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can't get a good guitar tone in protools

Discussion in 'Pro Tools' started by pfactionbrett, Jan 17, 2008.

  1. I need some help getting a decent tone in protools. I had one I really liked a week or so ago and I can't seem to find it again. I've been tweaking and tweaking and I just cant seem to get anything that impresses me yet. I'm looking for a modern hard rock tone....this is what i'm using.

    mesa boogie triple rectifier, marshall 1960A cabinet, shure sm57.....

    any suggestions for Eq'ing? I know recording requires much less gain than live but what else should be much different..I know follow my ears etc. but i'm having trouble finding anything I really like. help would be great.
  2. Cucco

    Cucco Distinguished Member

    I'm seriously not trying to be a butt-head to people on the board, so please don't take it that way. But, this topic and the question contained within makes me roll my eyes and die a little inside.

    I'm going to make a statement in bold and caps. It's not that I'm yelling or pissed, I just want to emphasize one SERIOUSLY important point. Here goes:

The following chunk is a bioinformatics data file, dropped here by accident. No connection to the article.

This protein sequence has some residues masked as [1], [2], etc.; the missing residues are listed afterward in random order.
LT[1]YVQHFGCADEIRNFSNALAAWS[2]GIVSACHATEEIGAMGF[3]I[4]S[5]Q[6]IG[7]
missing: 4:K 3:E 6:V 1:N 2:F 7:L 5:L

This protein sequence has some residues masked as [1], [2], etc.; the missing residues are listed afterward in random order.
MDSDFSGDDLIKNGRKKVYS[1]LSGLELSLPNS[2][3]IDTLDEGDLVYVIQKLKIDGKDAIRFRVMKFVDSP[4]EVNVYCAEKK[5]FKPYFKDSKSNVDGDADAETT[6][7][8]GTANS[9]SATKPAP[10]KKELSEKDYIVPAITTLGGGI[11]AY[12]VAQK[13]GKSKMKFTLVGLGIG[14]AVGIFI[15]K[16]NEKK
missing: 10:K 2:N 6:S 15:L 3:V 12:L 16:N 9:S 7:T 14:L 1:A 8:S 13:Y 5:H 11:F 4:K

Again - very sorry if it seems like I'm yelling - I'm not.

    Do you like the sound you're getting in the room? In other words, while you're playing and listening (and I mean REALLY listening) do you actually hear the EXACT sound you want? If no, get it there. If yes, move on to the next step.

    Now - place your microphone(s).

    Now, listen through your cans or your monitors.

    Are you hearing the desired result?

    If yes, you are done, if no, move on to the next step.


    Find the spot where the microphone sounds good and then stop. You're done.

    If you cannot get the sound you desire with a MB/Marshall and SM57, you're doing something VERY wrong.

    Again, not meaning to be harsh - this is just the reality of it.

  3. mwacoustic

    mwacoustic Guest

    This is difficult to answer, because "good" tone can mean many different things... even "modern hard rock" is pretty vague.

    Also, I assume you are micing an actual amp, not using software emulation? If so, I think you should turn to protools (eq, etc) only after you have the best possible tone from your guitar, amp, and mic placement. Can you describe your setup/settings in more detail?

    [edit] Jeremy beat me to it by a minute, and with more emphasis. :)
  4. Cucco

    Cucco Distinguished Member

    Emphasis? Where did I put emphasis??
    :shock: :wink:

    Hey look - we actually had the same answer...that means we're right, right??
  5. mwacoustic

    mwacoustic Guest

    Well, it was a subtle kind of emphasis. I was reading between the lines.... ;)

    And even if we were both wrong, 2 wrongs=1 right!
  6. pr0gr4m

    pr0gr4m Well-Known Member